Disasters are escalating in both frequency and severity, unleashing devastation on a scale that is sadly becoming all too familiar. Humans are not alone in facing the resultant outcomes of these ongoing natural disasters — animals and wildlife are also forced to share the same burdens, enduring an aftermath that can result in widespread death and long-term habitat destruction. IFAW’s new report, Beyond Rescue: Animals in Disasters, highlights the work of IFAW’s Disaster Response & Risk Reduction team on the ground in the United States, stresses the importance of including animal disaster relief in more broad emergency disaster response efforts, and offers a blueprint of how we can all better prepare in the future.
On this shared stage of a dynamic earth, it is no surprise that natural disasters are a fact of life, a burden shared by both ourselves as well as the planet’s animals. In the era of climate change, it is also evident that humankind has aggravated the planetary system, pushing imbalances and testing the natural timeframes of the earth to self-regulate.
Animals also suffer during disasters
Disasters are escalating in both frequency and severity, unleashing devastation on a scale that is sadly becoming all too familiar. Within this context, we must fully understand that humans are not alone in facing the resultant outcomes of these ongoing natural disasters. Animals and all wildlife are at the mercy of these events, forced to endure the aftermath that can produce widespread death, habitat fragmentation and destruction, as well as the onset of a new way of life. One key difference is that animals do not have the social support mechanisms of human society that, while imperfect, are immensely critical in such times of need. It is this need, which IFAW and its immensely talented Disaster Response & Risk Reduction (DRRR) team, has stepped in to meet.
How ifaw's animal disaster relief efforts help wildlife & humans
For over four decades, IFAW has responded to disasters both domestic and abroad, steadfast in its commitment to each individual animal. And why? Because each individual matters. They matter in the context of conservation and they matter due to the inherent value that we place on animals and their inextricable link to the wellbeing of our human community. Whether through rehabilitating injured animals, reintroducing wildlife back into its natural environment, or reuniting families with their companion animals, IFAW works to return a sense of normalcy as well as hope to both human and animal communities that suddenly find themselves in upheaval as a result of a natural disaster.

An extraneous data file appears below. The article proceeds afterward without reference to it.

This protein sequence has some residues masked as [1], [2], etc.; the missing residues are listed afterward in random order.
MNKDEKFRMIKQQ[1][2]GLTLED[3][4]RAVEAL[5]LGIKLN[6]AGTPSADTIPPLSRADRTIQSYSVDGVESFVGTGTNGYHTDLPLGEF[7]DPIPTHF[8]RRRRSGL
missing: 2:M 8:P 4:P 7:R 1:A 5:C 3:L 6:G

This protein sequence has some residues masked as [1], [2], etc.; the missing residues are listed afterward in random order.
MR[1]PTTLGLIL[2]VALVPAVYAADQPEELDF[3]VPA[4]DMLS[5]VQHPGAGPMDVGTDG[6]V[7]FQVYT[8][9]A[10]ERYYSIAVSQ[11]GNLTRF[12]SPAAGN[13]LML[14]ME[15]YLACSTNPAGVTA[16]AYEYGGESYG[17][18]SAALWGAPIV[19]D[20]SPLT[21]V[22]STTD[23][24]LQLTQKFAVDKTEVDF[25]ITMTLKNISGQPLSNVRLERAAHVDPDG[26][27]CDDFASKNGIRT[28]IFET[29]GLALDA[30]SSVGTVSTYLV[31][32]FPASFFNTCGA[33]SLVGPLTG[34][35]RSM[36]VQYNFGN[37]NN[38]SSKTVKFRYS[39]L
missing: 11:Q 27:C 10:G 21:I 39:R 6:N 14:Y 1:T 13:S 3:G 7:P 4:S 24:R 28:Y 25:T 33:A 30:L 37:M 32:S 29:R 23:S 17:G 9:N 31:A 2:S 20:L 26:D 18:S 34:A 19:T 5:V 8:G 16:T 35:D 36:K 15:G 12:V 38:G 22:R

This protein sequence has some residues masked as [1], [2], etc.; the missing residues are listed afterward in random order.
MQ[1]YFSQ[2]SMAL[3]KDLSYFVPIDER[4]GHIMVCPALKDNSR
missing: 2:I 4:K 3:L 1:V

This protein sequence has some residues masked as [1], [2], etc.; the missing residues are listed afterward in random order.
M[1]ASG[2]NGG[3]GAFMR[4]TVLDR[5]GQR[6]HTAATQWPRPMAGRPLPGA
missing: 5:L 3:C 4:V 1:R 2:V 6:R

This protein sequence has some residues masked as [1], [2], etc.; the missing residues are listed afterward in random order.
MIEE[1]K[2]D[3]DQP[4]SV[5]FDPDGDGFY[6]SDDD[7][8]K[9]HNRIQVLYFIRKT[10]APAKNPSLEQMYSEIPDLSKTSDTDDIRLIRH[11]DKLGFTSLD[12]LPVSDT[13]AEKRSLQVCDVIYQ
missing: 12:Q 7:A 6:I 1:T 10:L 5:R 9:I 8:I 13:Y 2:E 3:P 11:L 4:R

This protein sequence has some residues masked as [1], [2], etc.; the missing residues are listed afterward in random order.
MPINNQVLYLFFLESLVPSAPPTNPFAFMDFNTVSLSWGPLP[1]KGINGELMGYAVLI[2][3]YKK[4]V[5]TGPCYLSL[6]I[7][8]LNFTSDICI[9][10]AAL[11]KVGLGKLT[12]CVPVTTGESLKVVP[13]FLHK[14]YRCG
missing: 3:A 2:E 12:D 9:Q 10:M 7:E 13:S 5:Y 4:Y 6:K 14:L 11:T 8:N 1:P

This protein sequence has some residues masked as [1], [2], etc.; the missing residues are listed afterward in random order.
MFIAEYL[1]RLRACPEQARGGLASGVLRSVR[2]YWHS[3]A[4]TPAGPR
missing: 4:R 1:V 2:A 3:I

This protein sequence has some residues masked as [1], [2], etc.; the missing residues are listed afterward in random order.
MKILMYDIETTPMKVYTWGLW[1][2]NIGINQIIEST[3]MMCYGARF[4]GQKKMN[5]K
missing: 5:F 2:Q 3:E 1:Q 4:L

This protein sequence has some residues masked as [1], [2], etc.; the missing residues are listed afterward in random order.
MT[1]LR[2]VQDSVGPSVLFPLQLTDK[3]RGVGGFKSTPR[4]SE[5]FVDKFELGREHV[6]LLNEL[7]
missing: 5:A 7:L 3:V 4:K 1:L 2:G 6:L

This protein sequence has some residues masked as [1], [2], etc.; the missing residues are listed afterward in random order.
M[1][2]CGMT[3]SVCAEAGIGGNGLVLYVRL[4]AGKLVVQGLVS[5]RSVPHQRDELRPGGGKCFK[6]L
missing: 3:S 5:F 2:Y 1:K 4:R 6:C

It cannot go without mention that our world is also grappling with yet another disaster—one that has upended fundamental aspects of our lives. From changes in our daily routines to basic norms of social interaction, our lives are now different.
Animal disaster relief efforts must adapt to new challenges
Indeed, layered atop the climate woes of the 21st century, this report is being published in the midst of the COVID-19 pandemic—not the first of its kind, but certainly one of the broadest and most socially widespread pandemics in our modern existence. And as such, IFAW’s DRRR efforts must evolve to meet such challenges. Though many of us have taken both our personal and professional lives almost fully virtual since the beginning of quarantine, disasters are unmistakable in their physicality. Thus, responders must act in person to provide the most effective relief possible, even though zoonotic disease and the ease of its spread immensely complicates this response for all involved. What does a multispecies evacuation look like while maintaining social distancing? Such questions may not be fully answered for some time as we make our way through this new world. One thing is certain, however---that no one was fully prepared for a pandemic and disease is one type of global disaster that modern society has tended to dismiss and ignore. We cannot go down this same path.
The work the IFAW team does both on-site and behind the scenes is critical, as are the lessons learned, for those are the lessons that will guide us as we propose and implement solutions to reduce the suffering of both people and animals in disasters yet to be faced. As disasters are a shared burden, let us ensure that our solutions provide a shared relief. To your safety and to the future.
Azzedine Downes President & CEO, IFAW
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